Millions of medical images openly available online

Medical data risk

The analyst team at digital risk protection firm CybelAngel has discovered that more than 45 million medical imaging files, including X-rays and CT scans, are freely accessible on unprotected servers.

The findings are the result of a six-month investigation into Network Attached Storage (NAS) and Digital Imaging and Communications in Medicine (DICOM), the de facto standard used by healthcare professionals to send and receive medical data.

Analysts have discovered millions of sensitive images, including personal healthcare information (PHI), available unencrypted and without password protection. Openly available medical images, with up to 200 lines of metadata per record which included PII (personally identifiable information; name, birth date, address, etc.) and PHI (height, weight, diagnosis, etc.), could be accessed without the need for a username or password. In some instances login portals accepted blank usernames and passwords.

"The fact that we did not use any hacking tools throughout our research highlights the ease with which we were able to discover and access these files," says David Sygula, senior cybersecurity analyst at CybelAngel and author of the report. "This is a concerning discovery and proves that more stringent security processes must be put in place to protect how sensitive medical data is shared and stored by healthcare professionals. A balance between security and accessibility is imperative to prevent leaks from becoming a major data breach."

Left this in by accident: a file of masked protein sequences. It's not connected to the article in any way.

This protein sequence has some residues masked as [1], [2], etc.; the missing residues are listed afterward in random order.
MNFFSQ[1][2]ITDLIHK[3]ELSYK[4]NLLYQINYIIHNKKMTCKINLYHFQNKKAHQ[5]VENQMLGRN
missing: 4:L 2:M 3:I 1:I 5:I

This type of information fetches a premium on the dark web, making fraud a particular risk. In addition healthcare providers are also liable to sanctions under regulations such as GDPR in Europe, and HIPAA in the US, for breaches of sensitive patient information.

You can get the full report on the CybelAngel site.

Image Credit: Rob Hyron / Shutterstock

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